Describing the Times Square incident as “an attack on the foundation of our symbol of safety,” Adams, a moderate Democrat and former police captain, called on the City Council to consider “if there should be more collaboration" with federal immigration officials. He did not elaborate.
Since 2014, the police department and city jails have been barred from holding people in custody on behalf of U.S. Immigration and Customs Enforcement unless they have been convicted of certain violent crimes and a judge has issued a warrant for their removal.
Federal immigration authorities don't have a presence in the city’s jail system. City resources aren't supposed to be used to assist in the detention and deportation process.
Experts said it wasn’t immediately clear what role, if any, the city’s so-called “sanctuary” policies may have had in the cases of the men accused of assaulting officers in Times Square.
An ICE spokesperson did not respond to an emailed question about whether they were seeking to detain the individuals involved in the brawl.
Though police officials have expressed outrage that five of the six suspects arrested were released, the city’s immigration policies have no bearing on the decisions of prosecutors and judges who set bail.
Responding to public criticism, Manhattan District Attorney Alvin Bragg has said his office was still working to ensure that all the men were correctly identified. One of the men arrested was not prosecuted because of insufficient evidence of his involvement, a spokesperson for Bragg said.
He said additional people involved in the attack would likely be arrested in coming days. Prosecutors are to present evidence to a grand jury starting Tuesday.
Proponents of the city's sanctuary laws say they bolster public safety by ensuring immigrant communities are not afraid of interacting with the legal system – not only as criminal defendants, but as witnesses or potential victims of crimes.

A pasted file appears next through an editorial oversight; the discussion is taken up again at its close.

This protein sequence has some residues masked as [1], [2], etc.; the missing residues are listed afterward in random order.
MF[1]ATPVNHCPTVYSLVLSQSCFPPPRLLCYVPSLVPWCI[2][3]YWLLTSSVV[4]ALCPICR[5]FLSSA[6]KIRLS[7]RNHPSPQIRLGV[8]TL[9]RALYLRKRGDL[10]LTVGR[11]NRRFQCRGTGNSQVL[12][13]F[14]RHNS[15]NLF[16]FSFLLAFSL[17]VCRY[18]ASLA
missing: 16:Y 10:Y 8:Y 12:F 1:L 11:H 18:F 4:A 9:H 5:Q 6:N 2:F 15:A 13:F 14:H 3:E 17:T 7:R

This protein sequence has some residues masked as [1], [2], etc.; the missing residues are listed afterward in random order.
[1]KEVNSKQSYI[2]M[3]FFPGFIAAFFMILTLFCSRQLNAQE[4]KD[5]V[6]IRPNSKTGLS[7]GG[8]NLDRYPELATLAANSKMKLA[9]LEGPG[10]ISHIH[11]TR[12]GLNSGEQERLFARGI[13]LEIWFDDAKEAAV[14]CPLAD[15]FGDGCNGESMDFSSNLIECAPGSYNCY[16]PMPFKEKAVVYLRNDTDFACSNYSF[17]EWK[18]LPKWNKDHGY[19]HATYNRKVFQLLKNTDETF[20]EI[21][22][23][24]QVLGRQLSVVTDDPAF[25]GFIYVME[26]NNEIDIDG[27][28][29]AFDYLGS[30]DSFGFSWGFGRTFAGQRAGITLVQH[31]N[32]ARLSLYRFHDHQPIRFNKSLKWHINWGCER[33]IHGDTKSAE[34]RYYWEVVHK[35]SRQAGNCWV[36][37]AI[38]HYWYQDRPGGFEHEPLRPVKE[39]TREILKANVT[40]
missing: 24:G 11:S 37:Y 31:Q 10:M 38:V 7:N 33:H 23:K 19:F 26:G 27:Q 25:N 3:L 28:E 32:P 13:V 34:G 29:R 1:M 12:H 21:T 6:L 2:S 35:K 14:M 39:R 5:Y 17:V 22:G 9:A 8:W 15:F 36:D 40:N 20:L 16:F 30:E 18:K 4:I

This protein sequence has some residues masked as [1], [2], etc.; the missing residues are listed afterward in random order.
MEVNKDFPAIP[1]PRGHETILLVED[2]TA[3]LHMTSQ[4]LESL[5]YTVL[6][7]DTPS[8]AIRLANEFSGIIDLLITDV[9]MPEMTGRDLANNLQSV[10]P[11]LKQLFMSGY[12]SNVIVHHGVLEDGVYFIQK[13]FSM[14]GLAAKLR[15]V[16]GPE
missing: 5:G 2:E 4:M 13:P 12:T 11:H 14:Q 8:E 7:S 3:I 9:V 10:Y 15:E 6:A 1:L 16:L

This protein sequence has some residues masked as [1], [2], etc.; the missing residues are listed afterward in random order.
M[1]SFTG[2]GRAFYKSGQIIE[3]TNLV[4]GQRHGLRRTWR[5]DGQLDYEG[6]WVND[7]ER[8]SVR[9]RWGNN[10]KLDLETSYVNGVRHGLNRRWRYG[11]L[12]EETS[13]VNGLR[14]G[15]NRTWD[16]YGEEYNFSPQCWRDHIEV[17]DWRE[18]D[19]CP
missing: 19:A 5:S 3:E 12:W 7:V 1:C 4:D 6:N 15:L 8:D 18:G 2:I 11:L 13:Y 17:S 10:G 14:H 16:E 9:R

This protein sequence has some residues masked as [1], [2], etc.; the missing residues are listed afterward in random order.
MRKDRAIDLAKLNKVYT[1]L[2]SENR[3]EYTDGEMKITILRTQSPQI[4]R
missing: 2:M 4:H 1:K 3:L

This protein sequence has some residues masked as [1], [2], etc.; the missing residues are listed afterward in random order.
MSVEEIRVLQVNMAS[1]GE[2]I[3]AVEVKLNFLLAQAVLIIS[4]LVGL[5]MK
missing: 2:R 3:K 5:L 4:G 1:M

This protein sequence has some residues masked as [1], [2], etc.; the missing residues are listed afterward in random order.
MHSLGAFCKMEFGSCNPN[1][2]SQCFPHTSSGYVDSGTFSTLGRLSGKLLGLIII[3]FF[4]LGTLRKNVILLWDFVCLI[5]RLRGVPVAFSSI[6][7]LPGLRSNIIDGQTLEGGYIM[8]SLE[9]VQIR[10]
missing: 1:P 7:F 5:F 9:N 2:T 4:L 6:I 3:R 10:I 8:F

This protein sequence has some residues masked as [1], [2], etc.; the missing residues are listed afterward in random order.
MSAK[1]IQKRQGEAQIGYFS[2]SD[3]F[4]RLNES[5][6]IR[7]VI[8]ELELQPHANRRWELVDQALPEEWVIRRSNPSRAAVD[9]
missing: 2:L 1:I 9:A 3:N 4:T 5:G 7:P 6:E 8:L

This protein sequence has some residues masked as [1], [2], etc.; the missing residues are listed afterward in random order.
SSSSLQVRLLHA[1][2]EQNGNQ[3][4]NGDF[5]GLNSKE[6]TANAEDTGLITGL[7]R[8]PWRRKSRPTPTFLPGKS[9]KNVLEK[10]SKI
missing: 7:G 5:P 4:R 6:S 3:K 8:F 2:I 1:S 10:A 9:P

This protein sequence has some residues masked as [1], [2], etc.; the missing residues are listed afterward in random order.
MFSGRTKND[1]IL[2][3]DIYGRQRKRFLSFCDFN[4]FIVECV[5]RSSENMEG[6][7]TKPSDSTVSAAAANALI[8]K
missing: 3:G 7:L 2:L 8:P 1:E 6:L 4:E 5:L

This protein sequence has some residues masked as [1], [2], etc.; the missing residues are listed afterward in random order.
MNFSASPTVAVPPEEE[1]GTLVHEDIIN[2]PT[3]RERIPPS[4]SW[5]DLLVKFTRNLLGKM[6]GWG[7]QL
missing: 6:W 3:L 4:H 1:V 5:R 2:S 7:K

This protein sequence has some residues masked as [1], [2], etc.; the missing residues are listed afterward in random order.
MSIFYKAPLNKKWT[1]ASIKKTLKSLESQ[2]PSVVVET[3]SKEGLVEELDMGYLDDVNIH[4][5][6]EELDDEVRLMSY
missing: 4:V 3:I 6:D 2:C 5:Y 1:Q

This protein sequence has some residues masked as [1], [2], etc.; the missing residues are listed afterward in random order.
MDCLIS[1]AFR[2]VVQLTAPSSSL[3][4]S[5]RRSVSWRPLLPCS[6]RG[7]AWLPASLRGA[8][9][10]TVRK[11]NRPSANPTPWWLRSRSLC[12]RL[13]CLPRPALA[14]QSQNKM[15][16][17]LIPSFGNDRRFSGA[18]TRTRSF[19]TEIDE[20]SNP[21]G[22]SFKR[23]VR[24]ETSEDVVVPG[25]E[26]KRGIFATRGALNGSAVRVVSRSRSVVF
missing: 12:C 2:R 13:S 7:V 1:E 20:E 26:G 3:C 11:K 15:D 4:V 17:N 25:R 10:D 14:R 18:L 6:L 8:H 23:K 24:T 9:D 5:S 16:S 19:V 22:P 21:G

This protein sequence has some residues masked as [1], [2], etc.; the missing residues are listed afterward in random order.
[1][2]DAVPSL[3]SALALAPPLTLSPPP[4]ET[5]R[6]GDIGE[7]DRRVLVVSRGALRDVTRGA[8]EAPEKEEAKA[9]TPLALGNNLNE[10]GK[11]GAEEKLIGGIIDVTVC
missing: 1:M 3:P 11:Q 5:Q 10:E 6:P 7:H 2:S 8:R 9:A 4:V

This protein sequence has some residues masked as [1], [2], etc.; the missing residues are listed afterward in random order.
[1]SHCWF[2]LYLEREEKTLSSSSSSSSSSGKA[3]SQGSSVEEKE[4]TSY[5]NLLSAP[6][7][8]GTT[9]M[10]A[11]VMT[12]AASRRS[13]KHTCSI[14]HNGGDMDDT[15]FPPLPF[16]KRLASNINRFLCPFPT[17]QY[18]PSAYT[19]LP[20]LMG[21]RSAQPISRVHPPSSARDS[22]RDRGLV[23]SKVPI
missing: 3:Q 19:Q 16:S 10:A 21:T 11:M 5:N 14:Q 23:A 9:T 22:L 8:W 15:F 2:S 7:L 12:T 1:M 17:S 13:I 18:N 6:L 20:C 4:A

A decade ago, New York City held up to 3,000 people in custody each year for the purpose of helping federal immigration authorities initiate detention and deportation proceedings. In some cases, immigration attorneys said, police would proactively alert federal authorities immediately after making an arrest – long before a conviction was secured.
At a news conference Monday alongside conservative elected officials, Kenneth Genalo, the field office director in New York for ICE, said the city’s lack of cooperation had made it harder to deport criminals.
“We’re no longer contacted,” he said. “There are hundreds of people being arrested throughout the city, and if we can’t determine which ones are the most violent, we have to find out unfortunately through the media.”
Murad Awawheh, the executive director of the Immigration Coalition, warned that the mayor's comments about rolling back sanctuary protections could have a chilling effect among the city’s more than half-million undocumented immigrants.
“Why are they fanning the flames now?” Awawdeh said. “It seems he’s trying to get people to look away from the bigger issues, which is his lack of management of the city at the moment."